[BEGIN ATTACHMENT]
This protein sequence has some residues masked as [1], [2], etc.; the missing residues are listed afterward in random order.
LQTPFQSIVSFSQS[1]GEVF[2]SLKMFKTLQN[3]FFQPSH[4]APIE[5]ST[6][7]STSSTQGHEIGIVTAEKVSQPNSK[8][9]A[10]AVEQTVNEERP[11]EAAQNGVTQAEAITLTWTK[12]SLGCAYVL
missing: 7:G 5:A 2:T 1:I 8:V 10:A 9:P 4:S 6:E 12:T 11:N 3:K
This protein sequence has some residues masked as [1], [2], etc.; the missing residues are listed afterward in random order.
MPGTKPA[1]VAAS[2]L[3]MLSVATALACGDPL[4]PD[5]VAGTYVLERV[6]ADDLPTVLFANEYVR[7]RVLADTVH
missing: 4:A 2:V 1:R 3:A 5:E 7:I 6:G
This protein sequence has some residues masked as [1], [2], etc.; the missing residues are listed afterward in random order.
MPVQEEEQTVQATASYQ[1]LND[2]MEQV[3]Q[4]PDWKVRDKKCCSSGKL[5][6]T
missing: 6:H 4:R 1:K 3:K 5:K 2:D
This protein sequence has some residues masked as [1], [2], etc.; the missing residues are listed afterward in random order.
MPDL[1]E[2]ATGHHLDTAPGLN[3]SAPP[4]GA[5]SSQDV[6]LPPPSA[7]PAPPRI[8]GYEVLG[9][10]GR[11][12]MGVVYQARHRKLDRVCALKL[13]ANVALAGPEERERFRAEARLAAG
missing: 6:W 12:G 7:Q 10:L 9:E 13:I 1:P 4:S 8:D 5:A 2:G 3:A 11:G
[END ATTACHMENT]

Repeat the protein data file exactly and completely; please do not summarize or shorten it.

This protein sequence has some residues masked as [1], [2], etc.; the missing residues are listed afterward in random order.
LQTPFQSIVSFSQS[1]GEVF[2]SLKMFKTLQN[3]FFQPSH[4]APIE[5]ST[6][7]STSSTQGHEIGIVTAEKVSQPNSK[8][9]A[10]AVEQTVNEERP[11]EAAQNGVTQAEAITLTWTK[12]SLGCAYVL
missing: 7:G 5:A 2:T 1:I 8:V 10:A 9:P 4:S 6:E 12:T 11:N 3:K
This protein sequence has some residues masked as [1], [2], etc.; the missing residues are listed afterward in random order.
MPGTKPA[1]VAAS[2]L[3]MLSVATALACGDPL[4]PD[5]VAGTYVLERV[6]ADDLPTVLFANEYVR[7]RVLADTVH
missing: 4:A 2:V 1:R 3:A 5:E 7:I 6:G
This protein sequence has some residues masked as [1], [2], etc.; the missing residues are listed afterward in random order.
MPVQEEEQTVQATASYQ[1]LND[2]MEQV[3]Q[4]PDWKVRDKKCCSSGKL[5][6]T
missing: 6:H 4:R 1:K 3:K 5:K 2:D
This protein sequence has some residues masked as [1], [2], etc.; the missing residues are listed afterward in random order.
MPDL[1]E[2]ATGHHLDTAPGLN[3]SAPP[4]GA[5]SSQDV[6]LPPPSA[7]PAPPRI[8]GYEVLG[9][10]GR[11][12]MGVVYQARHRKLDRVCALKL[13]ANVALAGPEERERFRAEARLAAG
missing: 6:W 12:G 7:Q 10:L 9:E 13:I 1:P 4:S 8:D 5:A 2:G 3:A 11:G